The Graze is technically operating in the grey area of the law. If asked, I would say I never had heard of it. But half the kids in Nashville spend their free time there, either dancing, or making deals in the back, doing less than lovely things up stairs, or getting their big break. I fit into that last category, along with my band.
The Seven Deadly Sins had launched as a joke in seventh grade, and now, as juniors, we actually existed, own songs and everything. I played guitar, and split the role of lead singer with my best friend, Hazel, a tall, athletic girl with long dark hair who laughs at random and hides her emotions from others to well. She doesn’t play anything at all, but she has a great voice, kind of like Cher and Christina Aguilera combined. She’s also the most mature of us- some times. Mature being in the sense that she buses those of us without cars around and keeps us from getting overly wasted at the club.
Cherry is our keyboard player. She’s a short, full figured girl with brown hair and a tendency to somehow end up on the ground no matter what she’d doing. No one understands it. She’s also the one who gets bused around all the time, because somehow she always ends up in the wrong place at the wrong time.
Marly is our drum player, average height and dirty blonde. We didn’t think she’d go over so well at first, because… well, she’s her. But her nonexistent enthusiasm and semi decent ability to keep the beat has been relied on at least once in our career. She’s over obsessed with her boyfriend, who she half lives with, and who we all hate.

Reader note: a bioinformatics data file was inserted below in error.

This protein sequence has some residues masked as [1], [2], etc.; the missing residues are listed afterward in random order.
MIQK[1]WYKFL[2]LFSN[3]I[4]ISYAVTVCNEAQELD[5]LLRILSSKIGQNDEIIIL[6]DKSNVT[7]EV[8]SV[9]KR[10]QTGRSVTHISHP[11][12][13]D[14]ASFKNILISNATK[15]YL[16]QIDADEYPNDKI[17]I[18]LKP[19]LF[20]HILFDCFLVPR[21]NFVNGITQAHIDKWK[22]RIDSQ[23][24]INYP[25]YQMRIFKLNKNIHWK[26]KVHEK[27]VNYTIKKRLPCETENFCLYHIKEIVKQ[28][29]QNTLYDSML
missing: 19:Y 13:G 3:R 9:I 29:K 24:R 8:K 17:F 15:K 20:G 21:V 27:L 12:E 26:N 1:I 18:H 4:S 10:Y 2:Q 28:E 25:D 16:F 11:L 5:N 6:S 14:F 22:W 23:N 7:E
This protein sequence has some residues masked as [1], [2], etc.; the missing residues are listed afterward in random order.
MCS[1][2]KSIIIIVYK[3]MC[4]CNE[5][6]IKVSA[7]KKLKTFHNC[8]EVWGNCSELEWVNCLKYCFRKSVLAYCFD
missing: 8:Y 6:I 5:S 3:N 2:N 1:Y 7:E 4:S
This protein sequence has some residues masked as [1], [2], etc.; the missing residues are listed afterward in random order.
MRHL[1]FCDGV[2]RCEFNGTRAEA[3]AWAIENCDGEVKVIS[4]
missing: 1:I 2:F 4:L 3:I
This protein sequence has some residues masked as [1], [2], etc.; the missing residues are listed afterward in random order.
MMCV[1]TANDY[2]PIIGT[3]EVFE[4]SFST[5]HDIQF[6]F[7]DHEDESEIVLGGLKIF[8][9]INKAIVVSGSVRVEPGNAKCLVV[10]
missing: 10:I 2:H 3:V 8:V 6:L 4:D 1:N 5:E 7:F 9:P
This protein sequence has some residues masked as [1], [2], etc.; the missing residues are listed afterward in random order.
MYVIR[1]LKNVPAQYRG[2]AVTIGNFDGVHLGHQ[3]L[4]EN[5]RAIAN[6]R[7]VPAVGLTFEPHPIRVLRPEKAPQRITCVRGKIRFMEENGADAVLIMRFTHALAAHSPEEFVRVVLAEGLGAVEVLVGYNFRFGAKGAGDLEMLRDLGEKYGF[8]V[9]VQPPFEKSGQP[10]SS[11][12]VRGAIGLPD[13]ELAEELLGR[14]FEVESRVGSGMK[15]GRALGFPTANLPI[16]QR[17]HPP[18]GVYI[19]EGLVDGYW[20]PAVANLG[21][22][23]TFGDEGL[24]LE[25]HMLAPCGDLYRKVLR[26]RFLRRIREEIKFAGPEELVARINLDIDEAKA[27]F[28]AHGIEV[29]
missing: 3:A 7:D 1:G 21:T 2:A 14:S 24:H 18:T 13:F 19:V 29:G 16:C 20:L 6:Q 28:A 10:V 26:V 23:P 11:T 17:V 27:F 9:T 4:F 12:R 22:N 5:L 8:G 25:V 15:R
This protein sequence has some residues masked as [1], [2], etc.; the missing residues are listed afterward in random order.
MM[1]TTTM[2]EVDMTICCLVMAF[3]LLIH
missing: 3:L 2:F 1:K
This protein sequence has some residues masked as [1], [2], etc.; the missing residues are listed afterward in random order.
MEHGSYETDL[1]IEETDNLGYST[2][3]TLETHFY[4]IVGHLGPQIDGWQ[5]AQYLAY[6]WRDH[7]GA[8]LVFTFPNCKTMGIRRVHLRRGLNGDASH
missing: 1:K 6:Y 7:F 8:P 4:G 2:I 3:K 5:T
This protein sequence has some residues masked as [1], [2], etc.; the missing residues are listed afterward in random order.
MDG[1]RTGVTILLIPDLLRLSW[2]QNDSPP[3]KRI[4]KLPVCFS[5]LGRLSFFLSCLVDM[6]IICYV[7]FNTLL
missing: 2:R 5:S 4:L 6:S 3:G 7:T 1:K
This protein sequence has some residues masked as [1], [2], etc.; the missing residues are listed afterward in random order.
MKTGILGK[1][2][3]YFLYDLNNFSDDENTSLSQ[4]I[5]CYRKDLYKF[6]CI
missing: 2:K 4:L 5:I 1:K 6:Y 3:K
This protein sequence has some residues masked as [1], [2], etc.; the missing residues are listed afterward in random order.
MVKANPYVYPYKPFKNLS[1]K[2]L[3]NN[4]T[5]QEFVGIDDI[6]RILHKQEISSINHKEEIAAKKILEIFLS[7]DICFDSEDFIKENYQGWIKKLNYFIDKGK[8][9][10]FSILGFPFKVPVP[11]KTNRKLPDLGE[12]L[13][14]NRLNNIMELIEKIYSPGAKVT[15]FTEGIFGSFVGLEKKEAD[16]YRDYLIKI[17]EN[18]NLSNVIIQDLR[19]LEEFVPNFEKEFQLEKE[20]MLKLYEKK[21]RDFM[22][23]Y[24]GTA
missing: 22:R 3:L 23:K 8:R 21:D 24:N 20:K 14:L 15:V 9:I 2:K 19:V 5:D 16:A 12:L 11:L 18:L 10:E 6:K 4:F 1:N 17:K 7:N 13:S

Rory is our base player, she sings on the occasion. Really she just makes a loud statement, more country than any of us with her red hair and accent. She’s not exactly Tennessee in my opinion- she’s Kentucky or Texas or something. But, if it came down to it, I’m the only one of us who is really Tennessee.
. We started playing at The Graze a few months ago when a different band copped out last minute, and we were there. We were a big hit- big enough to get called back again and again. And then start getting paid, and recommended to do gigs other places.
My cell phone started ringing right as I pulled into the back parking lot. There weren’t a lot of cars around, but this was a strictly business visit, so that didn’t matter much.
“Hello?” I asked, opening the phone and cutting Taylor Swift off right in the chorus of You Belong With Me.
“Emery! Thank god you answered,” the voice in the phone squealed. I frowned as I recognized Cherry. She never got up this early. Like, EVER. And she usually called Hazel for her get away vehicle if she woke up somewhere she wasn’t supposed to be in the morning.